A recently released study by SIS International Research, sponsored by Siemans Enterprise Communications, identified the top 5 pain points in communications for small to midsized businesses (SMBs). Part of the objective for the study was to examine SMBs' interest and use of nontraditional technologies and how unified communications (UC) could help companies improve business processes and cut costs.
Top 5 Communications Pain Points
The top pain points identified by this study certainly seem to point to UC as the answer. As reported by the study, here are the top 5 communications pain points for SMBs:
- Inefficient coordination—This points to wasted time setting up meetings and possibly queries sent to the wrong individual because you don't know who has the answer.
- Waiting for information—Tied in with inefficient coordination, this latency can delay important business decision.
- Unwanted communications—In addition to spam, think about the time wasted on forwarded joke email messages, or unsolicited sales calls and other low-priority communications.
- Customer complaints—This includes time required to deal with negative customer experiences, which can be a result of not being able to reach you in a timely fashion.
- Barriers to collaboration—This item includes difficulties establishing collaboration sessions as well as accessibility problems or not having the right communications tools
Study respondents reported an average of 17.5 hours a week addressing these pain points, which is equivalent to 40 percent of a 40 hour work week. That's a significant problem for overall productivity—if it's true.
Problems with the Study
Here's where my cynical side kicks in. As Homer Simpson says, "Facts are meaningless. You can use facts to prove anything that's even remotely true." Or, to put it another way, how much can you trust a sponsored report?
I often wonder how many of these sponsored studies never get released because the results don't match the marketing message of the sponsoring organization. And even with a study such as this one that does get released, you have to watch out for the organizational spin.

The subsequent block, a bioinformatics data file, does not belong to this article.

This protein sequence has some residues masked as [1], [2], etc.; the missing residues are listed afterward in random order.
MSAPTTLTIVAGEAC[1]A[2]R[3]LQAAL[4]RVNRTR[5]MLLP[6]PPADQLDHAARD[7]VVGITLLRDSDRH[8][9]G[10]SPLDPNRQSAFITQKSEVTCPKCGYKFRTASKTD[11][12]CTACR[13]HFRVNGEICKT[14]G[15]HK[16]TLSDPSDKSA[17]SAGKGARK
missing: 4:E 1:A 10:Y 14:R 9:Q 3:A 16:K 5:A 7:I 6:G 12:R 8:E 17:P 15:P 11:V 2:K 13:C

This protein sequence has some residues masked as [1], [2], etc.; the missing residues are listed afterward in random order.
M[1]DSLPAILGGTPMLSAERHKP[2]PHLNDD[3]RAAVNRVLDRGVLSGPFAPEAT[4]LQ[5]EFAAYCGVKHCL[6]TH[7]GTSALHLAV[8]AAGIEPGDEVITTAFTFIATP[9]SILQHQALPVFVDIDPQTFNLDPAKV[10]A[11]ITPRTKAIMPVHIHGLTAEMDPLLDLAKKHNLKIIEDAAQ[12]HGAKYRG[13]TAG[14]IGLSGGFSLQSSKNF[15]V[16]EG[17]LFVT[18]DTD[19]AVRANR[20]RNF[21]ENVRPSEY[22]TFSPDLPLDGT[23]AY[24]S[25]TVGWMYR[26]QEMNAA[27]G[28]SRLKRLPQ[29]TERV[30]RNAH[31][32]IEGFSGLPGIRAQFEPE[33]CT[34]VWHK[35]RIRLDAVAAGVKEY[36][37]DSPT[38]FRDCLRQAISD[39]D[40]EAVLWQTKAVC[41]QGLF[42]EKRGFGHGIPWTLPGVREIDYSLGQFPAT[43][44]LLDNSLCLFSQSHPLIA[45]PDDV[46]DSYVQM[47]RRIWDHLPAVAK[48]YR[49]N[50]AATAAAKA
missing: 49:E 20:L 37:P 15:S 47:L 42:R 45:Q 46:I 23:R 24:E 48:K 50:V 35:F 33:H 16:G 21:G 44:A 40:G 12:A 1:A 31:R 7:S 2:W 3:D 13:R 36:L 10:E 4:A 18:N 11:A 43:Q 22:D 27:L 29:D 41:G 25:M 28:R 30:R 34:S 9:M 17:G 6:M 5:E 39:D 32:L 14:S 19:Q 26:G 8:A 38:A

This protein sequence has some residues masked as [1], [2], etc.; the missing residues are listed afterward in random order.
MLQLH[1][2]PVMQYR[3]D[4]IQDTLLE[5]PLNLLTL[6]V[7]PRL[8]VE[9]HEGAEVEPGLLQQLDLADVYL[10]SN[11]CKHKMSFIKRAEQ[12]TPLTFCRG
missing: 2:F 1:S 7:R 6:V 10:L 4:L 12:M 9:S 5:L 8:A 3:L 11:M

For example, in the Conclusions section of the study, it's reported that the cost of these pain points could be "$5,246 per year per employee, assuming that 100% of the time reported addressing these issues is unproductive. Thus, for example, a SMB with 100 employees could be leaking a staggering $524,569 annually as a result of inefficiencies in communication."
The problem here is with that assumption of complete unproductivity. Yes, you might spend 3.5 hours a week waiting for information, but it seems unreasonable to say that you're not doing something else productive during that time. Using such an assumption to get to "a staggering $524,569" potential loss annually for SMBs seems like blatant scare tactics to scare up business for Siemans' UC solutions.
UC Could Be the Answer
Don't get me wrong—I've read a lot about UC that really does impress me about its usefulness and potential cost savings to businesses. (And I can still remember the joy I felt the first time I got a voicemail message through web mail when I was working from home.) But I'm suspicious of "studies" that sound too much like marketing. You can download the full study from Sieman's website to judge for yourself.
I'd love to hear from our readers about your feelings on UC. You can go to the Exchange & Outlook Articles page and chime in on the current Instant Poll, "What's your stance on unified communications (UC)?" Or leave a comment below to let us know about your experiences with UC.